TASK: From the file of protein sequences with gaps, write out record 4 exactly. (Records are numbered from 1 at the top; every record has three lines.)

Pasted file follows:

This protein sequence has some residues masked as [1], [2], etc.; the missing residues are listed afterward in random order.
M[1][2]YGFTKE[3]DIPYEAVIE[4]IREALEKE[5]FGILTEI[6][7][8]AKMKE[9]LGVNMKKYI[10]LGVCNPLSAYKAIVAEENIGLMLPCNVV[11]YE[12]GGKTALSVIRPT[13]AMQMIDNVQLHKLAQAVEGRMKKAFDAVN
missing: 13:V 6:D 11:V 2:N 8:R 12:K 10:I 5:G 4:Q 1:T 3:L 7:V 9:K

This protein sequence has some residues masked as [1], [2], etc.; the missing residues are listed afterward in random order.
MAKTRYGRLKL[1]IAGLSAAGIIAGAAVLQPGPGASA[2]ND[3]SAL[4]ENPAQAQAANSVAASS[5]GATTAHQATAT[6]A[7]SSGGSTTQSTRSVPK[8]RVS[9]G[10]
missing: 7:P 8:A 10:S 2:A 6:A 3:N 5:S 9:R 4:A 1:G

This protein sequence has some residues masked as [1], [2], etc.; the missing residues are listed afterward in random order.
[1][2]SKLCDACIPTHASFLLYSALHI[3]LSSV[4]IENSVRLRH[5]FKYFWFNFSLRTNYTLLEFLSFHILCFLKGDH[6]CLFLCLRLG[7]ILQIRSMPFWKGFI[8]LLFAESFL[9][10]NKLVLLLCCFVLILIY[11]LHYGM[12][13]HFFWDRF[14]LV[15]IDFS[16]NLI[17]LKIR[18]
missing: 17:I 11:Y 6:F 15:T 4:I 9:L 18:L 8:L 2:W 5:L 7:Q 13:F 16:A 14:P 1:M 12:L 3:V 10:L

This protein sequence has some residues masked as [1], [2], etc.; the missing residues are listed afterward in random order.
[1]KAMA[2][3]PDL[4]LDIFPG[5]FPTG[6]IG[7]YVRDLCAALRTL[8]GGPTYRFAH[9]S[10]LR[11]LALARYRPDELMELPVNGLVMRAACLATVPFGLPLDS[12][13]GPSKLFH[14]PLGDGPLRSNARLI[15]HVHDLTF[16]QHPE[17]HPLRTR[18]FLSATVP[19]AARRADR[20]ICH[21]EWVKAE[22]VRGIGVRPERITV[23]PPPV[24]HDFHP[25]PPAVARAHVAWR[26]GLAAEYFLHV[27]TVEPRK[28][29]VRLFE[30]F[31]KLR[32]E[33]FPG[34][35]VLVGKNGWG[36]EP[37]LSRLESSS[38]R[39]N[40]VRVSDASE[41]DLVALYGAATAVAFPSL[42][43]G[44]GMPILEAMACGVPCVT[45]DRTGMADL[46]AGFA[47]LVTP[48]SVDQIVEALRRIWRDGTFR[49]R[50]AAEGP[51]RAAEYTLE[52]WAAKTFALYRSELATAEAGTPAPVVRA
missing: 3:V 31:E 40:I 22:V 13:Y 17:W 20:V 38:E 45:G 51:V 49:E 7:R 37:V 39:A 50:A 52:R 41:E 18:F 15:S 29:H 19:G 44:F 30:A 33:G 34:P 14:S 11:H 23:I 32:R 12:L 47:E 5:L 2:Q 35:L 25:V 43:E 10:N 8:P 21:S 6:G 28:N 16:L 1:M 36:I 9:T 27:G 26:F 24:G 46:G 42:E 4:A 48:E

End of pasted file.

This protein sequence has some residues masked as [1], [2], etc.; the missing residues are listed afterward in random order.
[1]KAMA[2][3]PDL[4]LDIFPG[5]FPTG[6]IG[7]YVRDLCAALRTL[8]GGPTYRFAH[9]S[10]LR[11]LALARYRPDELMELPVNGLVMRAACLATVPFGLPLDS[12][13]GPSKLFH[14]PLGDGPLRSNARLI[15]HVHDLTF[16]QHPE[17]HPLRTR[18]FLSATVP[19]AARRADR[20]ICH[21]EWVKAE[22]VRGIGVRPERITV[23]PPPV[24]HDFHP[25]PPAVARAHVAWR[26]GLAAEYFLHV[27]TVEPRK[28][29]VRLFE[30]F[31]KLR[32]E[33]FPG[34][35]VLVGKNGWG[36]EP[37]LSRLESSS[38]R[39]N[40]VRVSDASE[41]DLVALYGAATAVAFPSL[42][43]G[44]GMPILEAMACGVPCVT[45]DRTGMADL[46]AGFA[47]LVTP[48]SVDQIVEALRRIWRDGTFR[49]R[50]AAEGP[51]RAAEYTLE[52]WAAKTFALYRSELATAEAGTPAPVVRA
missing: 3:V 31:E 40:I 22:V 13:Y 17:W 20:V 38:E 45:G 51:V 49:E 7:R 37:V 39:A 50:A 52:R 41:E 18:F 15:S 29:H 19:G 44:F 30:A 33:G 34:P 14:S 11:H 23:I 32:R 12:L 47:E 5:L 2:Q 35:L 25:V 43:E 10:N 8:P 21:S 6:G 28:N 16:L 1:M 36:I 9:T 27:G 26:F 24:G 46:G 42:E 4:A 48:E